My first thought was that a circle is an ellipse and you can always circumscribe a triangle with a circle. But your point is given any cone you can always place the triangle in the cone so that all three points line on the cone. Your suggestion shows there is a corresponding ellipse.
To see you can always place the triangle so, imagine holdings an ice cream code with vertex down on one hand and the triangle in the other. Drop the triangle into the cone. It is easy (for me) to see the triangle will come to rest with the three points on the cone (possibly with one corner of the triangle at the apex of the cone).
in article kt1cr3f306ck@legacy, Soroban at email@example.com wrote on 12/31/02 11:48 AM:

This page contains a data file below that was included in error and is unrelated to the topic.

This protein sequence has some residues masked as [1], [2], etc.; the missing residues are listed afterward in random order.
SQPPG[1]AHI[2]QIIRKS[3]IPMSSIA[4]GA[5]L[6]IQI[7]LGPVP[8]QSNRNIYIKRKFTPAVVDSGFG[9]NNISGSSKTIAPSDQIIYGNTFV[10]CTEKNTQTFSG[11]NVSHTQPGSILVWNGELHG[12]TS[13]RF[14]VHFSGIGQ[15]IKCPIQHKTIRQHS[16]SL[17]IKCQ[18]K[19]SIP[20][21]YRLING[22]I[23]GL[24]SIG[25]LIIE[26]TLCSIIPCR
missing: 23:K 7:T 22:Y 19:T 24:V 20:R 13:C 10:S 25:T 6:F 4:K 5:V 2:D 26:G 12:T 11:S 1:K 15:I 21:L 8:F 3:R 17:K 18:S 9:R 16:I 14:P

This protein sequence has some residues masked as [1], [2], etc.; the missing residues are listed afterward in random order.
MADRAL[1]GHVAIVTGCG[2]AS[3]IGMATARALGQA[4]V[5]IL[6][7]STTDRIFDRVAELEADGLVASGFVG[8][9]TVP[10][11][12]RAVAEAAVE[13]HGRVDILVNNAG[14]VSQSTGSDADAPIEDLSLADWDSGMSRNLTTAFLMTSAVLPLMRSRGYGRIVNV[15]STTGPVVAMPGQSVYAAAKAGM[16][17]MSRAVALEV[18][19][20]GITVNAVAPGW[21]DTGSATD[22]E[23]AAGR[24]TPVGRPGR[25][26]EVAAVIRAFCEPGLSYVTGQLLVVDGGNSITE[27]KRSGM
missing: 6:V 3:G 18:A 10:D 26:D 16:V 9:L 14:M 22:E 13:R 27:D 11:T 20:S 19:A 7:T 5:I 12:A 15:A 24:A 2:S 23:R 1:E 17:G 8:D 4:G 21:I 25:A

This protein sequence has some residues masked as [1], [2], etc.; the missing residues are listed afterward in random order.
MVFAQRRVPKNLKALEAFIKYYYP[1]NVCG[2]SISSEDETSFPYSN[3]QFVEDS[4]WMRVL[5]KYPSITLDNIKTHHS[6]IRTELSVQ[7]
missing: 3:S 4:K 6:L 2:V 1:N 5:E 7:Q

> Absolutely right, Ulli! > > In the past, I have gone through an elaborate and intricate proof > then have some colleague say, "No, no! You simply PROJECT the > image on a wall and..." -- embarrassing! > > Anyway, this "vision" has been bouncing around in my brain: > Select any three points on the surface of a cone. Pass a plane > through the three points -- and there is a circumscribing ellipse. > > There should be a way to generalize this approach: > "Given the three points (triangle), locate the appropriate plane" > (but please don't ask me for the algorithm). >